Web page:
New Social Accounts: Who’s Going to Walk the Puppy?

A social media account is like a pet. Here are three things to consider when a department wants a new one.

3 minutes
By: Katelyn Mills-Erickson

So, you want to start a new social media account for (fill in the blank) department. Are you sure?

Think of this as when kids ask their parents if they can finally get a dog. They promise to walk it, feed it, look after it, et cetera. When the rubber meets the road, what happens? In true sitcom fashion, the parents (usually the mom who was totally against the dog in the first place) step in to pick up the slack. But what happens when there is no parental oversight?

That brings us back to the question. Are you sure you want to take on the responsibility of a new social account? Are you sure you’re capable of taking on this account? Let’s review some of the responsibilities involved and map out your answer.

1. You need a full-scale, solid strategy. 

To put this bluntly, you shouldn’t have an account because everyone else does. You need to have a strategy and goals in place. Who is the audience, what is your purpose, and what content does your audience need that they aren’t getting elsewhere are great questions to get you started. 

From there, you need to look at the types of content you want to share, how to create or find the content you want, the frequency with which you post, and so on. This is a lot of work! Are you prepared to do this before you even start?

2. You need dedicated resources. 

First and foremost, you need a staff member who can take on this work. This isn’t the “other duties as assigned” type of work. If you want to run a successful account, you need someone who understands social media and what it means to run a quality account. This person also needs to have the time to run the account. From developing and executing a strategy to collecting and creating content, this is not the area to skimp.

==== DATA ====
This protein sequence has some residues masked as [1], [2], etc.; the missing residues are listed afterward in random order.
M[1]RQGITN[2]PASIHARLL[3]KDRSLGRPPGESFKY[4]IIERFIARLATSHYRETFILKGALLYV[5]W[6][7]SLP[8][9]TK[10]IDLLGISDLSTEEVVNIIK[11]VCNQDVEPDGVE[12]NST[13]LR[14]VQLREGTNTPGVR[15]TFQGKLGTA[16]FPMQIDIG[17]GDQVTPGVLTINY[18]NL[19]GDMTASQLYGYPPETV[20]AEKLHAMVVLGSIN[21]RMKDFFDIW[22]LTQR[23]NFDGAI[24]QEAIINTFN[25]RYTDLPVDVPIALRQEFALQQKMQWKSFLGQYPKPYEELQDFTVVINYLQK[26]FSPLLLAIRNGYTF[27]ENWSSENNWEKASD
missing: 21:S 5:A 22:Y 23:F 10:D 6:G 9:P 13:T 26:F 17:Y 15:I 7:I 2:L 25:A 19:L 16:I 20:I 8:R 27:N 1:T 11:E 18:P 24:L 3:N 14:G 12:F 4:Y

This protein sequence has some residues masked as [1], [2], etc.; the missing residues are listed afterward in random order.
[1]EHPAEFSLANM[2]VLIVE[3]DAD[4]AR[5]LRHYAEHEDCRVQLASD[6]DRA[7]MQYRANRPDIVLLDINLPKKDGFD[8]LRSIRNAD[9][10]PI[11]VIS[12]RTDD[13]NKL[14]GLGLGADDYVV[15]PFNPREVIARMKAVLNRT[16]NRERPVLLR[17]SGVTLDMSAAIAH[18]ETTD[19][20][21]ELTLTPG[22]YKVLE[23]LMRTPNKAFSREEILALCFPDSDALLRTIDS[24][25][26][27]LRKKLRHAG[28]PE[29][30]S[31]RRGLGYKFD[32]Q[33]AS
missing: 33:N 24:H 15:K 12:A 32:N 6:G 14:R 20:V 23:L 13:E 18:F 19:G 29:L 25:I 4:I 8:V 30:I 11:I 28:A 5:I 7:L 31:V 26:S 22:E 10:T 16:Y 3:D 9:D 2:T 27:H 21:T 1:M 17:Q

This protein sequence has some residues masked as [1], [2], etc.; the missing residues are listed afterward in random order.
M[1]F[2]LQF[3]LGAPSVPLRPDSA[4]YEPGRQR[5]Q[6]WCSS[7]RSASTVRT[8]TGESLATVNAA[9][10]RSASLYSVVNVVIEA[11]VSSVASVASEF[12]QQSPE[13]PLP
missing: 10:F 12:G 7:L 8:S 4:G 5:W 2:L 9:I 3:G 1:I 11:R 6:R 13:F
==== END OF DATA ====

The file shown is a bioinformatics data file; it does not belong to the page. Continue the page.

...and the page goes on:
Additionally, you’ll need the tools of the trade: think cameras, editing software, scheduling and analytics tools, Canva, et cetera. In addition to the person and the time, do you have the budget?

3. You need to commit to the brand. 

This one is often overlooked, but you need to have 100% commitment to maintaining the brand of the organization as a whole. No matter what department you’re representing, you are also a representative of the brand. A solid department account should be built on the strategy and work of the primary account. 

This should be a collaborative effort between offices: follow the brand guidelines, memorize the style guide and the hex codes, and maintain the voice. It’s all about cohesion. Much like when students explore the university website, there should be a natural flow between accounts. If you’re going to do it, do it right.

If you’re still questioning how you’ll be able to pull this off, it’s time to network with other offices. Propose collaborations with other established accounts and highlight worthwhile activities or information that could be shared. There are dozens of ways to create and distribute content without needing to run your account. 

After all this, if you’re still in favor of creating an account, go for it. Or at least feel empowered to craft a proposal to present to the powers that be. Congratulations, you’ve put in the time, effort, and energy to get started. Best of luck, and let me know how it goes!

Katelyn Mills-Erickson

Katelyn Mills-Erickson


Katelyn (Katie) Mills-Erickson is the manager for communications and marketing in the office of admissions at the University of Iowa. Her hobbies include crocheting, baking and scrolling through TikTok.

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